-d = Change delimiter for compact reporting
-f = Enter a custom aparCSV file in local filesystem
-q = Quiet mode, hide compact reporting header
-s = Skip download and locate 'apar.csv' filename in current directory
-v = Verbose, full report (for piping to email)
-g = Filter filesets for specific phrase, useful for verbose mode
-t = Type of APAR [hiper | sec]
-l = Enter a custom LSLPP output file, must match lslpp -Lqc
-e = Enter a custom EMGR output file, must match emgr -lv3
-x = Skip EFix processing
-a = Show all fixed and non-fixed HIPER/Security vulnerabilities.

SuSe VM Migrated from VMware

SuSe VMs migrated from VMware to other platforms (OVM, Xen, KVM, Ravello) check for compliance on startup, and give the following message (or simmilar):

The profile does not allow you to run the products on this system.

Hypervisor used current value: 'xen' must be one of: 'vmware'.

Forcing you to go into the console and press any key to accept the warning disclaimer that the actual setup is not supported by Suse.

OVM - Suse VMware to OVM migrations

While this might be good to know the first time you migrate a VM, it’s a disguised “Nagging Screen“, which limits the use of this VMs in a production setup, as reboots require manual intervention. And as we know, sometimes is not that easy to recreate the VM from fresh in the supported setup.

To bypass this compliance check, we should find out the script which is giving us the error, so we can decide how to bypass it:

1.- First, we check the release version of our troubled system, so we can write down the solution for this particular version (in case different versions have diff. solutions).

SUSETEST:~ # cat /etc/*release*
SUSE Linux Enterprise Server 11 (x86_64)
VERSION = 11
PATCHLEVEL = 4
LSB_VERSION="core-2.0-noarch:core-3.2-noarch:core-4.0-noarch:core-2.0-x86_64:core-3.2-x86_64:core-4.0-x86_64"
cat: /etc/lsb-release.d: Is a directory
NAME="SLES"
VERSION="11.4"
VERSION_ID="11.4"
PRETTY_NAME="SUSE Linux Enterprise Server 11 SP4"
ID="sles"
ANSI_COLOR="0;32"
CPE_NAME="cpe:/o:suse:sles:11:4"

2.- Second, we will try to find the script that gives us the nasty message, by launching a brute-force grep on /usr/bin:

SUSETEST:~ # grep "profile does not allow you" /usr/bin/*
isCompliant: print __("The profile does not allow you to run the products on this system.\n");

3.- Third, we have found one file called isCompliant on /usr/bin, so we will find more about it:

SUSETEST:~# file /usr/bin/isCompliant
/usr/bin/isCompliant: a /usr/bin/perl -w script text

It is a perl script, we can check to see if it has manual page:

SUSETEST:~# man isCompliant

ISCOMPLIANT(1) ISCOMPLIANT(1)

NAME
isCompliant

SYNOPSIS
isCompliant [options]

DESCRIPTION
"isCompliant" check a profile with the system where products gets installed.

OPTIONS
--quiet -q
Do not print messages on stdout or stderr. Only the exit code indicate if the compliance check was successfull or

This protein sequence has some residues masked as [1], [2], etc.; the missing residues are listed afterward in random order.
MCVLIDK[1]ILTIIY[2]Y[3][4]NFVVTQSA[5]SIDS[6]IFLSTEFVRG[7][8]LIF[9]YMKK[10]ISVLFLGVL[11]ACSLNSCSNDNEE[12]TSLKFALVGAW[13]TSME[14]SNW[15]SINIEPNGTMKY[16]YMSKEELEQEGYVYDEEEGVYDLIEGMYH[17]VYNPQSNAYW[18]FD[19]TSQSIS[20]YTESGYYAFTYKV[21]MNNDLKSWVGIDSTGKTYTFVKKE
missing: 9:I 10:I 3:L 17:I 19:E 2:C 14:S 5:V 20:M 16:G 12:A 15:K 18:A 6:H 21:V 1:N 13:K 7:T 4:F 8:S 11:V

not.

--debug -d
Turn on the debug mode.

AUTHORS and CONTRIBUTORS
Duncan Mac-Vicar Prett, Michael Calmer

LICENSE
Copyright (c) 2011 SUSE LINUX Products GmbH, Nuernberg, Germany.

Or Help info:

SUSETEST:~# /usr/bin/isCompliant -h
usage: /usr/bin/isCompliant [--quiet|-q]
/usr/bin/isCompliant [--debug|-d]
/usr/bin/isCompliant [--help|-h|-?]
Options:
-h -? [--help] show this help
-q [--quiet] print no messages
-d [--debug] print debug messages
isCompliant check a profile with the system where products gets installed.
isCompliant exit with 0 if the system is compliant to the product profile.
Otherwise it exist with 1

Looks like it’s just a script that checks certain compliance requirements and returns our infamous message, and on the help it says that it returns a RC=0 when a system is compliant, and a RTC=1 when it’s not.

We also see, that running it with the -q flag, it will only run and return a RC, without displaying messages on screen.

OK, knowing this info, let’s invoke it, and check it out:

SUSETEST:~# /usr/bin/isCompliant
The profile does not allow you to run the products on this system.

Proceeding to run this installation will leave you in an
unsupported state and might impact your compliance requirements.

The following requirements are not fulfilled on this system:
* Hypervisor used (current value: 'xen'); must be one of: 'vmware'

SUSETEST:~# echo $?
1

SUSETEST:~# /usr/bin/isCompliant -q
SUSETEST:~# echo $?
1

Bingo! This is definitely our boot pausing friend. It gives the error message, and returns a RC=1. But it’s not the one that forces us to press a key if the system is not
compliant, so it must be invoked by another script at boot time.

Now we could do two things, one is replacing this script for our own “compliance checker” and the other is to find the isCompliant invoking script and change it there, just
in that case replacing the original isCompliant breaks something else further down the line.

My recommended method is Solution 2, but the fastest to implement is Solution 1.

Solution 1.- Replace isCompliant with our own brew.

Before replacing the original script, we will keep the original, just in case it’s needed further on, and to have a rollback option.

SUSETEST:~# cp -p /usr/bin/isCompliant /usr/bin/isCompliant.orig

Now we will just replace the script with a simple “exit 0”, that will allways return OK in any case.

SUSETEST:~# echo "exit 0" > /usr/bin/isCompliant

 

Solution 2.- Modify isCompliant boot invoking script.

First we need to find out the name of the isCompliant invoking scrpits, so we launch another brute-force grep, this time at /etc/init.d folders:

SUSETEST:~# grep "/usr/bin/isCompliant" /etc/init.d/*